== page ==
BuzzFeed editor defends decision to publish Trump dossier
Ben Smith says epoch of journalists acting as gatekeeper is over and media now have to engage in false statements
The editor-in-chief of BuzzFeed News has defended the decision to publish unsubstantiated asserts about Donald Trumps links to Russia, his sexual proclivities and susceptibility to blackmail by Vladimir Putin as utterly the right thing to do.
In the face of growing criticism, led by the US president-elect who on Wednesday branded the website a failing pile of garbage, Ben Smith said: We are now in an era when you have to engage in false statements. However, he admitted its own position was incredibly uncomfortable for everyone.
On Tuesday BuzzFeed published a dossier on Trump compiled by a private intelligence contractor, which alleged Russias FSB spy agency has compromised Trump through his activities in Moscow sufficiently to be able to blackmail him.
Trump denied the accusations and on Wednesday employed his first press conference since winning the November general election to launch a stinging attack on the US intelligence services, asking whether they had leaked it to injury him.
Multiple media outlets, including the Guardian, had decided against publishing the dossier because they could not verify the claims made by its author, who it subsequently emerged was Christopher Steele, a former MI6 officer and co-founder of the London-based Orbis Business Intelligence. His run was initially shall be financed by anti-Trump Republicans and later by Democrats.
Among BuzzFeeds critics was Margaret Sullivan, a senior columnist on the Washington Post, who accused Smith of plunging down a slippery ethical slope from which “were not receiving” return. She said it was never acceptable to publish rumour or innuendo.
In the New York Post, the longtime publication editor, John Podhoretz, claimed BuzzFeed had taken fake news to a new level and said: In my experience, “were not receiving” source of whom you need to be more sceptical, and whose info you need to verify to the letter before you can even begin to think of publishing it, than an intelligence source.
But others defended BuzzFeed, including Glenn Greenwald, who transgressed Edward Snowdens revelations about the National Security Agencys mass spying programmes. BuzzFeed did an important journalistic service by ending the speculation and letting everyone see what a farcical document this actually was, he told the BBC.
There was also possible succour for BuzzFeed from Paul Wood, a BBC reporter, who said he had been told by two separate intelligence sources that Russia indeed claimed to hold compromising material on Trump and by another that there was a US inquiry into possible evidence of Kremlin funding of the presidential campaign.
However, Wood also said a former CIA officer who had spoken by phone to a serving FSB officer who talked about supposedly compromising videos of Trump had concluded: Its hokey as hell.
Earlier, Smith said the decision to publish the dossier reflected how we see the job of reporters in 2017. He elaborated late on Wednesday in an interview with MSNBC.
There was an era when you would be the gatekeeper for information and you would say to your audience: trust us, “weve been” maintaining things from you, we have lots of secrets were not telling you, but you should trust us, he said. You could say that was a good epoch, that was a bad era, but that is not the current day.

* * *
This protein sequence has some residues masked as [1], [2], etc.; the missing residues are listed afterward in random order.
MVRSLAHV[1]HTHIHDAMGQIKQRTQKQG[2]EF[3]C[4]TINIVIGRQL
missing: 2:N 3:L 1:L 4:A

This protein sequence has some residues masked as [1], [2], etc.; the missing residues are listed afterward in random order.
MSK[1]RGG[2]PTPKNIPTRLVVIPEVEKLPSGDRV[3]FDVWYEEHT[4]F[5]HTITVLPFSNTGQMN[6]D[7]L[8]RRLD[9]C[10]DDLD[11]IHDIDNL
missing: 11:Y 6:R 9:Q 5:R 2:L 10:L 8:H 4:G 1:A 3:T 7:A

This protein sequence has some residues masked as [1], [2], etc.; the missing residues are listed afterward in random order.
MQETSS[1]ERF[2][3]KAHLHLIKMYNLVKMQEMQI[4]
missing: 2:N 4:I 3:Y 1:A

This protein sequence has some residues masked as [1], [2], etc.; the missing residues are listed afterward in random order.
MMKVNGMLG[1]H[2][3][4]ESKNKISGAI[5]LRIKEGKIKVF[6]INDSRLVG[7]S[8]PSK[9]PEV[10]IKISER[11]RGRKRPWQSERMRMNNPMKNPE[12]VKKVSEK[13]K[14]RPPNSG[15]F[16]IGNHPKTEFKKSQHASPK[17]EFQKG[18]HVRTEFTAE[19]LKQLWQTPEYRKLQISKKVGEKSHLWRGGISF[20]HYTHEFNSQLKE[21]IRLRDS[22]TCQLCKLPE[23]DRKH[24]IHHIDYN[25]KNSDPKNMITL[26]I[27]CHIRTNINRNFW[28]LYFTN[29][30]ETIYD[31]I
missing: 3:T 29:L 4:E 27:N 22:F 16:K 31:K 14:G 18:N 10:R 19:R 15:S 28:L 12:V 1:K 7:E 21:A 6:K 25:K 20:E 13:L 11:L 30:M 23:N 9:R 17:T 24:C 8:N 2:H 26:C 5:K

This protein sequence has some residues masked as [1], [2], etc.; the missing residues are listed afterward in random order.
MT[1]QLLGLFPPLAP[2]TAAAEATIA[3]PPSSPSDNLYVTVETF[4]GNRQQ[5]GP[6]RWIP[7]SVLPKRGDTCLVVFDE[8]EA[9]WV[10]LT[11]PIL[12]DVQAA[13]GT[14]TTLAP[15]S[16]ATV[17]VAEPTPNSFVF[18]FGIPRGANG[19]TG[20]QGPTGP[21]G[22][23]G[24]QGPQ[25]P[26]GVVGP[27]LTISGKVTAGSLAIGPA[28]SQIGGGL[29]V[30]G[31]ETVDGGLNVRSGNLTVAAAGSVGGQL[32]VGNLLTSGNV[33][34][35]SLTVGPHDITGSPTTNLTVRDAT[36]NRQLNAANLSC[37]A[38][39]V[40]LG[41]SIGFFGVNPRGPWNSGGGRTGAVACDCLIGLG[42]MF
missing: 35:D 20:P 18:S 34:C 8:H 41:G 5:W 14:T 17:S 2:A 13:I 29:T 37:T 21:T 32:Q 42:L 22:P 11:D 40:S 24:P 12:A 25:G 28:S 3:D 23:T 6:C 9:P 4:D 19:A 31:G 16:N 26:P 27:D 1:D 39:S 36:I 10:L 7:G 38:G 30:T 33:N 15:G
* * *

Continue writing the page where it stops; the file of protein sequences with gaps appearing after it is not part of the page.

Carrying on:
Smith said BuzzFeed had decided to publish because the most powerful intelligence people in the country were referring to the dossier in briefings to the president and it was circulating among the political and media elite.
BuzzFeed decided to run the dossier despite having failed to verify its contents after CNN reported that the allegations had been presented in a two-page synopsis to both Barack Obama and Trump that was appended to a report on Russian interference in the 2016 election.
They not just had it, they were starting to act on it, Smith said. Harry Reid[ until recently the Senate minority leader] had written the letter referring to it. When you have an object that is in play, that is having repercussions for the route our elected leaders are acting, you do have to ask the question of why should I suppress that?
There are then good reasons. Once it emerges in the public conversation that there is this secret document floating around full of dark accusations that we will not refer to, then I feel in this epoch you really have to show your readers what that is in an appropriate context.
He repeated that BuzzFeeds original report made clear there were real solid reasons not to trust this and it noted two specific errors.
When MSNBC put it to him that it is never acceptable to publish rumour or insinuation, Smith replied: We are now in an epoch when you have to engage in false statements. Its an environment where you no longer have the luxury and where the legacy media has at times turned away from saying theres all the crazy stuff on the internet and said were not going to touch it, were going to stay out of it, were just going to let it spread. I think this is a place where sunlight is a disinfectant.
Smith received a vote of confidence from BuzzFeeds chief executive, Jonah Peretti. We stand with[ Smith] on his decision to publish this newsworthy document, which was reported on by multiple news outlets and assured by high-level government officials including the president and president-elect, Peretti wrote in an email to BuzzFeed staff. He said the organisation would not respond to Trumps attack.
Read more: www.theguardian.com